WOODSVILLE, N.H. (CBS/AP) – The FBI, State Police, and the Attorney General's office searched a home in northern New Hampshire in connection with the 2004 disappearance of Maura Murray, a University of Massachusetts student who has not been seen in nearly 15 years. The search, however, yielded no new evidence in the case.
Murray, who was 21 at the time, disappeared on February 9, 2004. She withdrew $280 from her bank account and began driving north.
The college student crashed her car into trees and a snowbank along Route 112 in North Haverhill, N.H. around 7:30 p.m. that day. Shortly afterwards, a person saw and spoke to Murray at the accident scene, but when police arrived, she was not there. She has not been heard from since.
The search on Wednesday took place in a Woodsville basement not far from where Murray crashed on Route 112. Associate Attorney General Jeffery Strelzin said there was no probable cause to search the home and they did not believe there was credible evidence indicating there was a body in the home's basement.
In February, Maura's father Fred told WBZ-TV he believed he had discovered a major break in the case. Fred Murray had received a tip about the basement. Neighbors told him they believed someone buried a body there right around the time Maura disappeared. The owners, however, never answered the door to let Fred inside. He tried multiple times over the course of 14 years.
When new owners bought the house, he tried again, and they allowed him. He said three times two cadaver dogs and ground-penetrating radar equipment all pinged the exact location Fred had been tipped about.
Though Strelzin said investigators did not believe a search would yield any evidence, they received permission from the new homeowners to dig up a small area of concrete in the basement. Strelzin said the private searchers' ground-penetrating radar had detected disturbed ground, not a body.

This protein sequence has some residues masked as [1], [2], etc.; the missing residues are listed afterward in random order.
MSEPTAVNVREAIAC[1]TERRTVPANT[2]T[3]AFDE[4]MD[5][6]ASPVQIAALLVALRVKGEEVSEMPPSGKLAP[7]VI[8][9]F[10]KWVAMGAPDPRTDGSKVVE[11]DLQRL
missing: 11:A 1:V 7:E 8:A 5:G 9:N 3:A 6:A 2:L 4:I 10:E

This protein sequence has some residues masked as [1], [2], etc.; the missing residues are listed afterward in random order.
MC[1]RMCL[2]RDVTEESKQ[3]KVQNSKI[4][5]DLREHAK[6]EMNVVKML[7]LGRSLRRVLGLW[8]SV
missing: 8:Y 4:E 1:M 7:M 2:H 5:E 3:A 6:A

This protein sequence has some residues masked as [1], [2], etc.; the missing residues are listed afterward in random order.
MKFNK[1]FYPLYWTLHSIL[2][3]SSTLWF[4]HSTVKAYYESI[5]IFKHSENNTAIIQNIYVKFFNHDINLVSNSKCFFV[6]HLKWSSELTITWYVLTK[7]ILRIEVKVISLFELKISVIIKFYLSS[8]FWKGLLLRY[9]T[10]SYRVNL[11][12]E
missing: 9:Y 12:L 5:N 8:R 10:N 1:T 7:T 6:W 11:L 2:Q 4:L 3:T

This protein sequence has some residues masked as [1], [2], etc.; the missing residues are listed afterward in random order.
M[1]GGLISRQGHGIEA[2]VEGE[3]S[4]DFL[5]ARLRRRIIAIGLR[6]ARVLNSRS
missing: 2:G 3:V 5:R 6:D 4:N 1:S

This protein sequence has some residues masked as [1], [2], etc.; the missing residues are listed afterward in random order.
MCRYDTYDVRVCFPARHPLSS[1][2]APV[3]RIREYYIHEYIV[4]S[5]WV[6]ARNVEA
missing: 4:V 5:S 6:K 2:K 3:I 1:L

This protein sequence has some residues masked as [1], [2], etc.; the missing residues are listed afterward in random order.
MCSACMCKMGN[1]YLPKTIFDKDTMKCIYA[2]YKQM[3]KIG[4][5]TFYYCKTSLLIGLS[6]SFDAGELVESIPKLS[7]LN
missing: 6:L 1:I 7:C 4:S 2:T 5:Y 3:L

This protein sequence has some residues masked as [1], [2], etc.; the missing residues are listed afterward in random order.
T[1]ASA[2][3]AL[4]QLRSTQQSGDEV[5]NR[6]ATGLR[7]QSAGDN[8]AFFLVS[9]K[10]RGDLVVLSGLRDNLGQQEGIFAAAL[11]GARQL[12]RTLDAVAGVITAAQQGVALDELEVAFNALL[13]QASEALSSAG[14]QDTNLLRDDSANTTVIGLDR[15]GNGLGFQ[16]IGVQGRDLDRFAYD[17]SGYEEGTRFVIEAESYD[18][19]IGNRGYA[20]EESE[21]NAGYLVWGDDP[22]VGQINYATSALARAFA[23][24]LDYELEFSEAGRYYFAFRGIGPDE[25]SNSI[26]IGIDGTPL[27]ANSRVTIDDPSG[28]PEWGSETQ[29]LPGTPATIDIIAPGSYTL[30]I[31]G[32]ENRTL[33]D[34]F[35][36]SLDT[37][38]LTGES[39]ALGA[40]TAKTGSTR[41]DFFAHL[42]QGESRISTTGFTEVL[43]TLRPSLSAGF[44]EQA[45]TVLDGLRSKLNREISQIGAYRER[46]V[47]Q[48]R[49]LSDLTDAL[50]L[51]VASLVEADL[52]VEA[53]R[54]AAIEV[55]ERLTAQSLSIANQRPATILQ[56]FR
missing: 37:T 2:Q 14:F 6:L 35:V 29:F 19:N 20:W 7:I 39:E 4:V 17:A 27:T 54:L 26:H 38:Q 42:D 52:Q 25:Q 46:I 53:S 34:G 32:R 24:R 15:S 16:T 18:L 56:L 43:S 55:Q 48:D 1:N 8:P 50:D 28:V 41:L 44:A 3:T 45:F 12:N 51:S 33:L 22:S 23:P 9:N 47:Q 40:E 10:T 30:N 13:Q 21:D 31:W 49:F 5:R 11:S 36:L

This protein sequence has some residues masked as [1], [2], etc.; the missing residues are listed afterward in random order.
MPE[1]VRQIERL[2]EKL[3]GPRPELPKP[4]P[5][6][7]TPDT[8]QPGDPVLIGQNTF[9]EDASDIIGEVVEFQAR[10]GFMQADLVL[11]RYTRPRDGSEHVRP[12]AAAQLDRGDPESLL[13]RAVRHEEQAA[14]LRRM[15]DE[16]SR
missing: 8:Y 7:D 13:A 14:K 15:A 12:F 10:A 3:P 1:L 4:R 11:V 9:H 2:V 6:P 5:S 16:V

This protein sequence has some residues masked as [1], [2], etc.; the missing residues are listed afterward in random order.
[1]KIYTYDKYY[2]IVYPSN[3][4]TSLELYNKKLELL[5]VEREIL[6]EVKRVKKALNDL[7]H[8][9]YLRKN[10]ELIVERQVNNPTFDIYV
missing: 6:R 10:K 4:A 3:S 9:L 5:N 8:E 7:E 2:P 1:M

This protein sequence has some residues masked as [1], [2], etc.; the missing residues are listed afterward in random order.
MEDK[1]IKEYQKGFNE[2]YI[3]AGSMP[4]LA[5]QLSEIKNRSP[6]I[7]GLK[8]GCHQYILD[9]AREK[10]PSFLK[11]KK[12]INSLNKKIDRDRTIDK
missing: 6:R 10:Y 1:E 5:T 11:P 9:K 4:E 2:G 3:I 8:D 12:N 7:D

"No evidence was found in connection with that case," Strelzin said in a press conference, adding "We're confident there's nothing there at this point."
Strelzin said investigators will continue to follow leads in the case.
Fred Murray spoke to reporters Wednesday afternoon. He believes the search did not cover the correct area of the basement. Based on the tip he received, Murray believes a heating unit and other items were placed above the area in question.
"I still think we need to get under devices in the corner and see if there's anything under there," Murray said. "I don't know. I never did know. But I'm not satisfied they got anywhere near close enough to the corner."
There have been previous searches connected to the case in the last 15 years. But Fred Murray said the latest dead end was particularly frustrating.
"This one hurts because I thought we finally had it," he said. "This one was worse than the other false alarms or dead ends. I was pretty sure based on what I heard and who the people were and other things I've heard about them."
Despite the setback, Murray said he won't rest until he finds out what happened to his daughter.
"I stick my nose back on the trail. It's all I can do. I'm not going to quit," he said, pleading investigators to dedicate more resources to Maura's disappearance. "Please help. Please help my daughter."
(© Copyright 2019 CBS Broadcasting Inc. All Rights Reserved. The Associated Press contributed to this report.)
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